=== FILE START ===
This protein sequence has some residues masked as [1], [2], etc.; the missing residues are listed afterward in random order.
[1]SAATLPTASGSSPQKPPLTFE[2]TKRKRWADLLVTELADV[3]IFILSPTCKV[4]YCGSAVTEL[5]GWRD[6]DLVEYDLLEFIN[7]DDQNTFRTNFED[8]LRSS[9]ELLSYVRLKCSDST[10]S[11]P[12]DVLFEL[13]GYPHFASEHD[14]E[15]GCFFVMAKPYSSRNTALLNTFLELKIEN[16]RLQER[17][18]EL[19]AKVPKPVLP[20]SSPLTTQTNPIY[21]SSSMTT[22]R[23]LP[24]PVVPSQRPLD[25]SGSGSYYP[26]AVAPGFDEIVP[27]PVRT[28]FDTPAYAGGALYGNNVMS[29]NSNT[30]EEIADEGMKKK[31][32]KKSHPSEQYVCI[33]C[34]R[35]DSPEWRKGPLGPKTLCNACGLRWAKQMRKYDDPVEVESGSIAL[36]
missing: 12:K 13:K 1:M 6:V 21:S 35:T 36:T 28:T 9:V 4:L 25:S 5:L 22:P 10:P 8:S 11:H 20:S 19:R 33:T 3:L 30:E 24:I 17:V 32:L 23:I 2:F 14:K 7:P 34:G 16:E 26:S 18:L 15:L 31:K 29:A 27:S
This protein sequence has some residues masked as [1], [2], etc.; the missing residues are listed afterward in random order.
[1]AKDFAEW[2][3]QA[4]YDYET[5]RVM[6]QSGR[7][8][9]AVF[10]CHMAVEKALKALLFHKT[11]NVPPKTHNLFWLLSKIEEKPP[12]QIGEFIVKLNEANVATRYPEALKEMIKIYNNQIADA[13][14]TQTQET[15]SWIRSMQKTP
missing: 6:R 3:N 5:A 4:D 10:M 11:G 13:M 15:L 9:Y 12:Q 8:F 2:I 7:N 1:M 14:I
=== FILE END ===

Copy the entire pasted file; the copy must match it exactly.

This protein sequence has some residues masked as [1], [2], etc.; the missing residues are listed afterward in random order.
[1]SAATLPTASGSSPQKPPLTFE[2]TKRKRWADLLVTELADV[3]IFILSPTCKV[4]YCGSAVTEL[5]GWRD[6]DLVEYDLLEFIN[7]DDQNTFRTNFED[8]LRSS[9]ELLSYVRLKCSDST[10]S[11]P[12]DVLFEL[13]GYPHFASEHD[14]E[15]GCFFVMAKPYSSRNTALLNTFLELKIEN[16]RLQER[17][18]EL[19]AKVPKPVLP[20]SSPLTTQTNPIY[21]SSSMTT[22]R[23]LP[24]PVVPSQRPLD[25]SGSGSYYP[26]AVAPGFDEIVP[27]PVRT[28]FDTPAYAGGALYGNNVMS[29]NSNT[30]EEIADEGMKKK[31][32]KKSHPSEQYVCI[33]C[34]R[35]DSPEWRKGPLGPKTLCNACGLRWAKQMRKYDDPVEVESGSIAL[36]
missing: 12:K 13:K 1:M 6:V 21:S 35:T 36:T 28:T 9:V 4:L 25:S 5:L 22:P 10:P 8:S 11:H 20:S 19:R 33:T 3:L 30:E 24:I 17:V 32:L 23:I 2:F 14:K 7:P 34:G 16:E 26:S 18:L 15:L 31:K 29:A 27:S
This protein sequence has some residues masked as [1], [2], etc.; the missing residues are listed afterward in random order.
[1]AKDFAEW[2][3]QA[4]YDYET[5]RVM[6]QSGR[7][8][9]AVF[10]CHMAVEKALKALLFHKT[11]NVPPKTHNLFWLLSKIEEKPP[12]QIGEFIVKLNEANVATRYPEALKEMIKIYNNQIADA[13][14]TQTQET[15]SWIRSMQKTP
missing: 6:R 3:N 5:A 4:D 10:M 11:G 13:M 15:L 9:Y 12:Q 8:F 2:I 7:N 1:M 14:I